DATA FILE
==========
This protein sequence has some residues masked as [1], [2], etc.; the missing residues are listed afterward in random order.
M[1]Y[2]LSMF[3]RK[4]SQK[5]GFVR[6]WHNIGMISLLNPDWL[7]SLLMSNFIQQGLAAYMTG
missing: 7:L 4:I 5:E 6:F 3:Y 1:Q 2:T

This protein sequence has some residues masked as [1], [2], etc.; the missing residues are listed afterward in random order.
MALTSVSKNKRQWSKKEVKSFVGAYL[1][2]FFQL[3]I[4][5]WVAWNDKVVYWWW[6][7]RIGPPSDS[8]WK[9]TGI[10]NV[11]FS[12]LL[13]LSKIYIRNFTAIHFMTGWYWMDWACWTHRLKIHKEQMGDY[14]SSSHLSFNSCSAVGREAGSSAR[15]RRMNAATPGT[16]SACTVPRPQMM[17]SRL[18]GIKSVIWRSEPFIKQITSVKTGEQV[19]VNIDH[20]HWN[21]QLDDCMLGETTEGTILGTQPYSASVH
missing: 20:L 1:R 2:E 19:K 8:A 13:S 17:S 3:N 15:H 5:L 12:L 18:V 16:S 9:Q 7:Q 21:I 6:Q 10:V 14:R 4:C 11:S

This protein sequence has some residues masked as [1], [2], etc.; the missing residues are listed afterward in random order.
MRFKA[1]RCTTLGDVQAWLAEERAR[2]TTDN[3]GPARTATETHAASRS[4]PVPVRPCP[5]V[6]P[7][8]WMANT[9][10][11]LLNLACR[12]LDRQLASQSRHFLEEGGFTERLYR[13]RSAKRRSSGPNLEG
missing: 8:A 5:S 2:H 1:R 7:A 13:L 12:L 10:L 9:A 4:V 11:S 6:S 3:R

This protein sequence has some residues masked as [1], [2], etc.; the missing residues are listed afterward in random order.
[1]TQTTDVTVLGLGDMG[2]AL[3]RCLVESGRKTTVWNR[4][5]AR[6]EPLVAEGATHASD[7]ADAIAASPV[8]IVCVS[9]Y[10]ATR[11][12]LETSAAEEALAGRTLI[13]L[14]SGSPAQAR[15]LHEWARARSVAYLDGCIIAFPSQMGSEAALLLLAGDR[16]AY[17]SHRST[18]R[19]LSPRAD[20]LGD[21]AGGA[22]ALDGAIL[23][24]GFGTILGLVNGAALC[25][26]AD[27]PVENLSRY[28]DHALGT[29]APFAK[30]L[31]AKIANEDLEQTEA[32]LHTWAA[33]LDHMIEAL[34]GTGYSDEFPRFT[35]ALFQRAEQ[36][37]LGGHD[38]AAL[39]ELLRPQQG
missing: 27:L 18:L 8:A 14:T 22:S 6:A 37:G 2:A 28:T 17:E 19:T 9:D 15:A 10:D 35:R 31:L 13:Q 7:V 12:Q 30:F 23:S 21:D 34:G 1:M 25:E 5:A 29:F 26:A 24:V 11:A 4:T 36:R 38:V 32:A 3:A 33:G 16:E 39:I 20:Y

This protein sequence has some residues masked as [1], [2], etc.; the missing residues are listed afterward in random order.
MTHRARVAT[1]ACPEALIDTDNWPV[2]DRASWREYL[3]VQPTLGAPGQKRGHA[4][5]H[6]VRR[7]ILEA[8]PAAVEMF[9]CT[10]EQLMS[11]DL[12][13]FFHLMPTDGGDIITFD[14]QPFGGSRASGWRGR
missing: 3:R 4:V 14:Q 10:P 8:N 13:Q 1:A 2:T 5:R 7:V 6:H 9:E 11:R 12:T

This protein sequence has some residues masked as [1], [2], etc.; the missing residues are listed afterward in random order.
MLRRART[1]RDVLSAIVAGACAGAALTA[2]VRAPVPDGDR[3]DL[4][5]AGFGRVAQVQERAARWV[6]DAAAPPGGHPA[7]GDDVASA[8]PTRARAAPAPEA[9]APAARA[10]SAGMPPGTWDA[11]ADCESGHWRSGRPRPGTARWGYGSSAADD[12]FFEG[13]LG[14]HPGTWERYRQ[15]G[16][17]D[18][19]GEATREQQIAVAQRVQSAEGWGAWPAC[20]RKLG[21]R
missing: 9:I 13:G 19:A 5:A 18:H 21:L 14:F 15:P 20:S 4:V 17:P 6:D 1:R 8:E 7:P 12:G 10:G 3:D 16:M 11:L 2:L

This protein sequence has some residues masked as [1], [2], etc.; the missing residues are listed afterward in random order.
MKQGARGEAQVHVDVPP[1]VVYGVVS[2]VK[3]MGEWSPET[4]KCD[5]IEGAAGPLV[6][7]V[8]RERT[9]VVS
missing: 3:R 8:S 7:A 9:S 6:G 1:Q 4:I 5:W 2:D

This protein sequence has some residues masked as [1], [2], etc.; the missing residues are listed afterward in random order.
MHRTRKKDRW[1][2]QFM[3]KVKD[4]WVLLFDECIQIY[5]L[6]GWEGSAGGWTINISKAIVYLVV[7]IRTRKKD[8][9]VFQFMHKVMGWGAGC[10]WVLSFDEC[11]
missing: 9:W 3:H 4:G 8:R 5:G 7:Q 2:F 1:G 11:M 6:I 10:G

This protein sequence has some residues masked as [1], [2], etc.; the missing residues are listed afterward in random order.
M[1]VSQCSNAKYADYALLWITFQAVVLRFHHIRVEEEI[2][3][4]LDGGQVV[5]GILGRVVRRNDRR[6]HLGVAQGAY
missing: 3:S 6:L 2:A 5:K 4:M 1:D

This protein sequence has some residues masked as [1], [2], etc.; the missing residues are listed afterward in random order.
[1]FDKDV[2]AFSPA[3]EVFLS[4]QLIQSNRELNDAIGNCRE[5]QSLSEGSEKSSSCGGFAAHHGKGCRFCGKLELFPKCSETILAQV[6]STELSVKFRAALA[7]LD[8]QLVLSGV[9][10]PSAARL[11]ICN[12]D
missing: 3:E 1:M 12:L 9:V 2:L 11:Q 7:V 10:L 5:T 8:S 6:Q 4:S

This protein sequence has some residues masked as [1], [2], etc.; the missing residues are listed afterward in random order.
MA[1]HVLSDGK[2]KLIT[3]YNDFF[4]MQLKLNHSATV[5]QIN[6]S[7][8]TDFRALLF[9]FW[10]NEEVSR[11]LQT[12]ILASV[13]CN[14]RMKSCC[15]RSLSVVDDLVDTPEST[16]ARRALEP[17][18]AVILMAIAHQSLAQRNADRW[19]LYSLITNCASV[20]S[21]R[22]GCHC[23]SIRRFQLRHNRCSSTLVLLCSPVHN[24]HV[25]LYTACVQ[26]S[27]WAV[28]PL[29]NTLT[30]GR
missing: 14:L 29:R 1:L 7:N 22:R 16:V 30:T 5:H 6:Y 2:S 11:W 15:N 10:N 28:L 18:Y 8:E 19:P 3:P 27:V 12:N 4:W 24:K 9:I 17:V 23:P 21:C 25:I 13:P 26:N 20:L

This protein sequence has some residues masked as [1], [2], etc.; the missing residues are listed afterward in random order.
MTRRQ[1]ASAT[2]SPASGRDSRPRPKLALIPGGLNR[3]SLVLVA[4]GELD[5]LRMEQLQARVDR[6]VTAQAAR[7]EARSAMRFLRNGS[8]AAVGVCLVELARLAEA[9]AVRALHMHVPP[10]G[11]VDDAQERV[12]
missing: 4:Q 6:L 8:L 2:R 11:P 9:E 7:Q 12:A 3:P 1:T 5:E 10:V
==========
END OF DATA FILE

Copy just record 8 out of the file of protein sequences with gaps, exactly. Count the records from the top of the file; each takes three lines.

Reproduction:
This protein sequence has some residues masked as [1], [2], etc.; the missing residues are listed afterward in random order.
MHRTRKKDRW[1][2]QFM[3]KVKD[4]WVLLFDECIQIY[5]L[6]GWEGSAGGWTINISKAIVYLVV[7]IRTRKKD[8][9]VFQFMHKVMGWGAGC[10]WVLSFDEC[11]
missing: 9:W 3:H 4:G 8:R 5:G 7:Q 2:F 1:G 11:M 6:I 10:G